A bankruptcy judge in New York has brought the Sears saga to an end, ruling that chairman and former CEO Eddie Lampert’s bid to keep the retailer alive -- accepted by the company on January 17 -- is approved.
Lampert’s offer of $5.2 billion for 425 stores was seen as a way to keep Sears in business while saving at least 45,000 jobs. But the deal quickly faced a legal challenge from the company’s unsecured creditors -- including manufacturers that had provided inventory and landlords who were owed back rent.
These creditors told Judge Robert Drain that they would benefit more if the bankrupt company was forced to liquidate and its assets sold at auction. The hearing went on for several days and, at one point, entered the political realm when Sen. Elizabeth Warren (D-Mass.) voiced objections to Lampert taking control of the company.
While Lampert promoted the job-preserving aspects of his buyout plan, Warren voiced skepticism that his rescue plan would be that beneficial for employees, accusing him of “slashing jobs” during his tenure as Sears CEO.
"If your offer is accepted and approved, Sears will remain open and tens of thousands of American workers will keep their jobs in the short term," Warren wrote in a letter to Lampert. "But I am concerned that under your leadership, Sears may continue to struggle and employees will continue to face uncertainty and anxiety over their future employment and ongoing risks to their benefits and economic security."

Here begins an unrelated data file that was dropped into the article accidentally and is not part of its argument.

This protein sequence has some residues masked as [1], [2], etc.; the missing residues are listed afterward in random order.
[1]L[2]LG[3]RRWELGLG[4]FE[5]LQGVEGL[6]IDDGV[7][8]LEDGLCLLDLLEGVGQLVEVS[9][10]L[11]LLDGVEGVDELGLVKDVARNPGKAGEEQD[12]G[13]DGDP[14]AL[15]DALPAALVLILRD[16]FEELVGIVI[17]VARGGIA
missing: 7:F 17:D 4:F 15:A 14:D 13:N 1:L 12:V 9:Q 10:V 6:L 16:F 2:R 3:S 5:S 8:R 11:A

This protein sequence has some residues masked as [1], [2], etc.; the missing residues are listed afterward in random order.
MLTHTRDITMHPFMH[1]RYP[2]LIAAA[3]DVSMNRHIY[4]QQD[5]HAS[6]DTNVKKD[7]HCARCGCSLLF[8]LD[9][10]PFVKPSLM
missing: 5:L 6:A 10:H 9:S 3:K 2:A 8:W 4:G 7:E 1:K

Alleged fraudulent activities
Warren also called attention to the suit filed by unsecured creditors to block the sale to Lampert, noting that their 570-page motion alleged fraudulent activities by Lampert and his hedge fund during his tenure as chairman and CEO of Sears.
The creditors got their day in court earlier this week, making one final appeal to the judge to not grant control of the retailer to Lampert and ESL Investments, his hedge fund. They argued that Lampert’s management of the company is one reason it is bankrupt.
In a filing last week, Lampert accused Sears’ unsecured creditors of engaging in efforts intended to “poison the well” against ESL with "page after page of its pleadings with smears and false narratives that are completely irrelevant" to his potential Sears’ takeover.
In the end, Judge Drain sided with Lampert, whose firm will take control of Sears’ remaining stores and assets.